Cricket is a gentleman’s game and unlike in a game like football, there never used to be any arguments over an umpire’s decision nor was there any altercation between the players during the good old times. Even when a player was wrongly given out, he just walked and the players mostly used their bat or ball to do the talking.
Even the big, tall West Indies quicks of the 70s and 80s intimidated the batsmen with their bowling and very rarely used a stare, but they never uttered a word in anger. But the modern day cricketers are never shy of getting under the opposition’s skin and are never short of words.
The Australians started the tradition of sledging, and the other teams have now taken to it and have even started giving it back to them. The Indian cricketers were rarely involved in a duel with their opposition – except for a rare occasion such as the twirling of the t-shirt in the Lord’s balcony by Sourav Ganguly in response to Flintoff’s action – but the modern day players are always ready for a fight.
As was seen during the IPL, the young Indian cricketers get angry at the slightest of provocation and fight with their country mates or state mates or even with their friends.
But this column is not going to bash those cricketers or the IPL or the T20 for having inculcated this kind of behaviour into them. For a change we are going to look at the top hot-headed cricketers in today’s world.
After all it will not be much fun watching a cricket match where a bowler just walks back to his bowling crease and gets ready to deliver the next ball. It will be so mechanical. It is the eye-ball to eye-ball stare or a few words that make a cricket match enjoyable. These cricketers add spice to a cricket game and take it to a different level.
For having punched the child-faced Joe Root in the face in a bar at Birmingham, David Warner just walks into this list.
Having been dropped from the side after that incident, the pocket dynamo has since calmed down and even when the English crowd booed him during the Ashes Tests, he was seen cheering them on.
A match refree’s son would be least expected to feature in this list. But Broad has shown that he is always up for the fight, often getting under the skin of the batsmen. It is difficult to predict whether his aggressive behaviour helps his performance or not as he blows either too cold or too hot.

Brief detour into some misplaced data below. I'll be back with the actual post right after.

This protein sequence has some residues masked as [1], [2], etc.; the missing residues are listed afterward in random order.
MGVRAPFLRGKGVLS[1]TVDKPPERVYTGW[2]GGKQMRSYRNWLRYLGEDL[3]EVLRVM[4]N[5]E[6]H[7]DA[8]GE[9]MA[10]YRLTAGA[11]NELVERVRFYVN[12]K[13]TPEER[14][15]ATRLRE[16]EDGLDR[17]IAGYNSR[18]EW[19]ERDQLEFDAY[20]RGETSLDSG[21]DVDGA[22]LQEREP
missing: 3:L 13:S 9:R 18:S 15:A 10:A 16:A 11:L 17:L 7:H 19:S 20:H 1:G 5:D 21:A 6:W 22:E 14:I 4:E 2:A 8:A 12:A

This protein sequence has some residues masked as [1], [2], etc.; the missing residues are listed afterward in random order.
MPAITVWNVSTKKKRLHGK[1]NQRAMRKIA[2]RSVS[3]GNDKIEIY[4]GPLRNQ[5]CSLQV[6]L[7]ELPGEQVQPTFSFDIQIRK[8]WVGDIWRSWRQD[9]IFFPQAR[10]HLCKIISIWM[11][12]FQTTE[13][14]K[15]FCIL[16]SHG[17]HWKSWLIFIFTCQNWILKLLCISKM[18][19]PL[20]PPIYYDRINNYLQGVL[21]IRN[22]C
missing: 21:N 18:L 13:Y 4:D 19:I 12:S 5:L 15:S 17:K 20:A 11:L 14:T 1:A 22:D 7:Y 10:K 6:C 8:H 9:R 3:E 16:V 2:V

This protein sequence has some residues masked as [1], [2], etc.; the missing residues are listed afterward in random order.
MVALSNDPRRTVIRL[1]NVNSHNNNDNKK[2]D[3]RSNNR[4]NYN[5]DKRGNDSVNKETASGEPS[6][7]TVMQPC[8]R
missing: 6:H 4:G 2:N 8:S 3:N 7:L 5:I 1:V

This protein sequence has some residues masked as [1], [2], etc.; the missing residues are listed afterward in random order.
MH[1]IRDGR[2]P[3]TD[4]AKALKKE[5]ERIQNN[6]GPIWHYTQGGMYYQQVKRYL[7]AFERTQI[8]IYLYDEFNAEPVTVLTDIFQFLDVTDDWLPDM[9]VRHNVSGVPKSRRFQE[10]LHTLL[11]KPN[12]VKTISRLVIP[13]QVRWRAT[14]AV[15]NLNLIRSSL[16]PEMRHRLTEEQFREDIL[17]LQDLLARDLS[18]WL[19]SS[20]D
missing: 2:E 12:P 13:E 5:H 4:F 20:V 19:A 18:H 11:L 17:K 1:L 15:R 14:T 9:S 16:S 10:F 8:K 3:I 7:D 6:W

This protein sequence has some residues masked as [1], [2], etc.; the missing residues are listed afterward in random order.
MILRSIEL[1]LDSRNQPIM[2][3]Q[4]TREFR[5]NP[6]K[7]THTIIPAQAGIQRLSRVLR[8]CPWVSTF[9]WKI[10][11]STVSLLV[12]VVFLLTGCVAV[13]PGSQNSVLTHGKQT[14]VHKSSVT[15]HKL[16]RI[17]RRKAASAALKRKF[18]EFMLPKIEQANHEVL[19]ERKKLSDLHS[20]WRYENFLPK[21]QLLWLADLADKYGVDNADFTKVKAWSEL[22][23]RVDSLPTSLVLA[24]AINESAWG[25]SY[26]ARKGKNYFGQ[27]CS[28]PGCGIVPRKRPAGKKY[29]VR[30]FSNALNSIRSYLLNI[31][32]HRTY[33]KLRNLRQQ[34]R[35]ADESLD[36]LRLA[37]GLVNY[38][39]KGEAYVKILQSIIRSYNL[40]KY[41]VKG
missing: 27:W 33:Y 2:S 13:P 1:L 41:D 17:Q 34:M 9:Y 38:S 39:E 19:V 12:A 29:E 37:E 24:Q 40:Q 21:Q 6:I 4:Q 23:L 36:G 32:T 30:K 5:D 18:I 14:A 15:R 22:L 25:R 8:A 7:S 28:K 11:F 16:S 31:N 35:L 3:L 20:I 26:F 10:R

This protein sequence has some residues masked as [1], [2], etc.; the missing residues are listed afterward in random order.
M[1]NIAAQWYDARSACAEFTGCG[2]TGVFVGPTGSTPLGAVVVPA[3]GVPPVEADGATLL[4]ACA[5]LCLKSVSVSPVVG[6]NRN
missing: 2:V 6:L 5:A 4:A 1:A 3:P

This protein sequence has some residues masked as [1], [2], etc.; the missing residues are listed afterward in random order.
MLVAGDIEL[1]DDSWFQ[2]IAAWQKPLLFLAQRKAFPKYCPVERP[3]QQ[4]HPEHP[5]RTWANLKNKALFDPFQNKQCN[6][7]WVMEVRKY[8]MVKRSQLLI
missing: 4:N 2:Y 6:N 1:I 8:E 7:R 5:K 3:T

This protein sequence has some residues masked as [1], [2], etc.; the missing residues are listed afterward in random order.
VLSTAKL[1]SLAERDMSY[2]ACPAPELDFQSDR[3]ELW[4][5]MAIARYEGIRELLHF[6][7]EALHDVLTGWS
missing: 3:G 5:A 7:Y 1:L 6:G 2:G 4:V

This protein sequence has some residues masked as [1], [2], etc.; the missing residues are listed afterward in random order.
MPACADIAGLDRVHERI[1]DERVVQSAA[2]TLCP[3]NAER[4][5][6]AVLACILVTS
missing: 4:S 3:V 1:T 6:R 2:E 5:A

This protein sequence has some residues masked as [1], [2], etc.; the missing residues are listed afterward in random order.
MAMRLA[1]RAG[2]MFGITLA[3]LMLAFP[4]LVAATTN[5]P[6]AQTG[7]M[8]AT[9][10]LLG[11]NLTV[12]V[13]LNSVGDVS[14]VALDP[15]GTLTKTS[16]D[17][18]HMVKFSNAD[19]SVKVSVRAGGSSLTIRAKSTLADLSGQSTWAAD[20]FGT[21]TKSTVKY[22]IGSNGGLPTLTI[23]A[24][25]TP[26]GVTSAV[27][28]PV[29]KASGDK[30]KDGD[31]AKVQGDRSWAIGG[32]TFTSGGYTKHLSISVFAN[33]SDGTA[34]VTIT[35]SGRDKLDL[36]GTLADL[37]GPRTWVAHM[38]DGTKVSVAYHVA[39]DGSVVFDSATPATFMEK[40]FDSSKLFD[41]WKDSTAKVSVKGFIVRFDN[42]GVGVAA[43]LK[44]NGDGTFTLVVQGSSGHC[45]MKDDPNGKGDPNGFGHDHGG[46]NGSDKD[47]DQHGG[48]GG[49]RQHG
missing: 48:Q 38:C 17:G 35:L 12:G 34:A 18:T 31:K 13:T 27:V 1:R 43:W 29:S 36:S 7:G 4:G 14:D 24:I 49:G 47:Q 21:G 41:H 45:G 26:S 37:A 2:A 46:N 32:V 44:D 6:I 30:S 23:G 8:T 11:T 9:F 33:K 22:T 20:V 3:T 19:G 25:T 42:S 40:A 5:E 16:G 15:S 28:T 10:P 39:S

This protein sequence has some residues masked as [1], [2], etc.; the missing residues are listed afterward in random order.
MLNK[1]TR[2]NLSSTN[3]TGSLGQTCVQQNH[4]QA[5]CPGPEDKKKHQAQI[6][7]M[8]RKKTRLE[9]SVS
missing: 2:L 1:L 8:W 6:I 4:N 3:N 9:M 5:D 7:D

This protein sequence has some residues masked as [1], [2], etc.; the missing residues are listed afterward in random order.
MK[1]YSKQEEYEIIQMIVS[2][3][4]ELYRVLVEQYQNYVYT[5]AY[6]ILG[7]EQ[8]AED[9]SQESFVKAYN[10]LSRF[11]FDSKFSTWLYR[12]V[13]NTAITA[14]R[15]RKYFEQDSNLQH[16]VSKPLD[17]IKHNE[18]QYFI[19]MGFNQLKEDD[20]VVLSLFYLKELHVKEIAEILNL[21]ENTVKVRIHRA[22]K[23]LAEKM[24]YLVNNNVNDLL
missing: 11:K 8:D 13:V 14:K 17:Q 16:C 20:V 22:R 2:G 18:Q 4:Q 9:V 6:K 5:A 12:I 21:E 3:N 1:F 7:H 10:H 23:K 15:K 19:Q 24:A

Having been called a cheat and with Lehmann egging the Aussie crowd to give it back to Broad, it will be interesting to see how Broad responds when he tour Australia later this year. It is going to be one hell of an Ashes series down-under.
It will be easier to find this guy in a bar at Christchurch than in a cricket ground.
He once missed a team meeting after a late-night drinking session and once whacked a chair in the dressing room out of frustration for getting out.
In 2012,Ryder took an indefinite break from international cricket and vowed to come back a better person. But a year later, he was assaulted in a duel outside a bar and was in coma.
Having failed a drug test, Ryder is now facing a six-months ban and this hot-headed cricketer has not shown signs of cooling down in the near future.
This young lad from Delhi has been in the news for his aggressiveness and some experts have suggested him toning down his aggression to become a better player.
But that has never affected his batting as he has shown throughout his career, becoming the mainstay of the Indian batting line-up across all three formats. He was seen in an altercation with his Delhi and India team-mate Gautham Gambhir during an IPL match.
But this hot-headed cricketer went a little over-board when he showed the middle finger to the Aussie crowd.
During a recent talk-show in a television channel, the stylish hunk has regretted having done that. With the tour of Australia coming up in just about a year, it will be worth watching how he responds when the Aussie crowd try getting under the skin.
Though he has been banned by the BCCI from playing cricket, this guy is an example of how indifferent behaviour could cost a career.
His antics, though over the top sometimes, have been fun to watch. Who can forget his dancing steps after hitting Andre Nel for a six or his celebration after taking the wicket of Mathew Hayden in the 2007 World T20 semi-final?
But the match-fixing was the final straw for the cricketer from Kerala and he was subsequently banned.